Actually my husband received a job offer and I came along for the ride. How lucky for me considering the opportunities I have had here in Northern Virginia! I actually applied for jobs in many of the local governments but felt that Prince William offered the best opportunity to make a difference.

What do you think are the region’s biggest challenges?

Well I think most would say that transportation is our biggest issue. Again we benefit from living in a thriving region but we also must be able to get hundreds of thousands of employees back and forth to work. I think we have done a good job of working on this issue together whether it is transit (Metro and VRE) or roads. People tend to think of transportation as an economic development or public safety issue but in many ways it is also a human services issue. Getting moms and dads home quicker to their kids (to watch the soccer game or help with homework) builds stronger kids and stronger families. While good people can disagree on the best way to accomplish this goal I think we would all agree that our transportation infrastructure needs to be improved. Another issue is affordable housing. Prince William is one of the most affordable places in the region to live but it cannot do it alone. There must be affordable housing in all jurisdictions.

What is Prince William County doing that other counties can emulate?

I have to say that the financial management of the Board of County Supervisors is really at the top of the game. Since that is backed up by recognition from the Government Finance Officers Association as well as others I feel comfortable saying that. Prince William has been on the forefront of some very innovative approaches to financial management. For over two decades the Board has had a revenue-sharing agreement with our Schools. It provides stability to the annual budget process and it means that both sides live within their means. The County knows what percentage of the revenue will go to County government and how much will go to the Schools. That is backed up by both entities developing and adopting a balanced Five-Year Budget. That budget plans for operating and capital expenses five years in advance. In budgeting it is so easy to figure out how to afford something for one year; it is much more difficult to ensure that an initiative can be afforded for five years. It means that the Board of County Supervisors never uses one-time money to fund ongoing expenses. It gives confidence to the citizens that the County is providing services it can afford – as defined by the community. It also provides citizens with an idea when projects will be funded like when the next school is coming on or the next park improvement. In fact GFOA said just last year that our Revenue Sharing Agreement and Five-Year Budget process should be adopted by other local governments.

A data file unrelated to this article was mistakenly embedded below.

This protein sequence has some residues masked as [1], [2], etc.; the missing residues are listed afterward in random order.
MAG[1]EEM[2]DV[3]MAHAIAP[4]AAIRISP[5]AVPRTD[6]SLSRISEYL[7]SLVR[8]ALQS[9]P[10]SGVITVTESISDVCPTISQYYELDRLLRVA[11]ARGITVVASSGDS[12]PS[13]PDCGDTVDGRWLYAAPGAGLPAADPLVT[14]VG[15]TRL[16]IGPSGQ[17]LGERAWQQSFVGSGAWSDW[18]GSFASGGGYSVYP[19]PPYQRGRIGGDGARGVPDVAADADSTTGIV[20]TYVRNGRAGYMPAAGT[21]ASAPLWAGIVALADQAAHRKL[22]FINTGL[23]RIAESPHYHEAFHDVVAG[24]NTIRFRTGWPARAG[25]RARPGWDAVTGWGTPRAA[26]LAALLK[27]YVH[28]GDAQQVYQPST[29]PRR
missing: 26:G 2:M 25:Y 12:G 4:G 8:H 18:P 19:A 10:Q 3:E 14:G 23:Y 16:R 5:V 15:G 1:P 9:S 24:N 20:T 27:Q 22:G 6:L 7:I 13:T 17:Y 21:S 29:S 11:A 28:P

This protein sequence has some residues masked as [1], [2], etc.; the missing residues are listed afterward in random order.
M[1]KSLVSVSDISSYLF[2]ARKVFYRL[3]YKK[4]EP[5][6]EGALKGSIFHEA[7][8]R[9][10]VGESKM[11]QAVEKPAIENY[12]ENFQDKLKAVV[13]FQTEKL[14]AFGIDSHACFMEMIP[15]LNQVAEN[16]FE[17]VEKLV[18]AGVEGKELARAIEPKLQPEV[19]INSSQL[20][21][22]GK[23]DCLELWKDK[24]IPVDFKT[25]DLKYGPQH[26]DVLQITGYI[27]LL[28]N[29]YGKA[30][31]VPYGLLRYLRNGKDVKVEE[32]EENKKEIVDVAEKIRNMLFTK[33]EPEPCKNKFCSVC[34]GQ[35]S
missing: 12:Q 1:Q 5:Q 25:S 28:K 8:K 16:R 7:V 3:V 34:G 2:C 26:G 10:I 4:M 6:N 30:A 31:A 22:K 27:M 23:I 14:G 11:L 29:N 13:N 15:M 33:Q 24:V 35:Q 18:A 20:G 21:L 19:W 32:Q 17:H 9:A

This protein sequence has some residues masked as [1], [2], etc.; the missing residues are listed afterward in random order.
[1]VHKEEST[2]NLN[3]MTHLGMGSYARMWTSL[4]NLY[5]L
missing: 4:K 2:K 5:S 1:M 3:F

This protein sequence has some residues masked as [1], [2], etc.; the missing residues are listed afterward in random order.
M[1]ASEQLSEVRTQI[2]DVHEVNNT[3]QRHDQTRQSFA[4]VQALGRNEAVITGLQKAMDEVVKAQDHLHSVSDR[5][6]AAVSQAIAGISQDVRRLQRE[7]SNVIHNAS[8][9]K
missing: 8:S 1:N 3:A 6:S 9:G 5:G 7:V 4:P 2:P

How have your years working in Emergency Management for PWC influenced your work now?

Two ways really. First emergency management is one of those core functions you have to get right. Responding to natural and man-made disasters is always first and foremost a local government responsibility. Second you quickly realize in a region like Northern Virginia that all local governments are in this together. We rely very heavily on each other. Citizens living in Prince William may be working in Arlington when a disaster strikes – as it did on 9/11. Since 9/11 the Northern Virginia area has worked very hard to ensure that we are prepared as a region to respond to these types of incidents. We focus on joint training interoperability policies and MOUs. With the support of COG we have developed a system I believe that really is a “force multiplier”. I know that if there is a disaster in Prince William I can rely on the other governments in the Capital Region to come to our assistance. The new Program Management function at COG will take us to the next level in this work and I am very excited about that.

Who is a past or present DC area leader (elected or non-elected) that inspires you?

That is actually easy for me. John Schofield hired me 28 years ago in Prince William County. As I said I had applied for other jobs in the region – some that offered me more money – but John made me excited about the prospect of working for Prince William. He is such a big-picture person – a real visionary who is also able to make things a reality – things that others would just say are a dream. You can look all over this region and see the impacts of John’s decision to go into public service – one of the biggest of which is the VRE system. John Schofield is one of the “fathers” of that system. He helped bring GMU to Prince William and he helped start our intra-county bus system. He has changed lives and continues to have that impact today.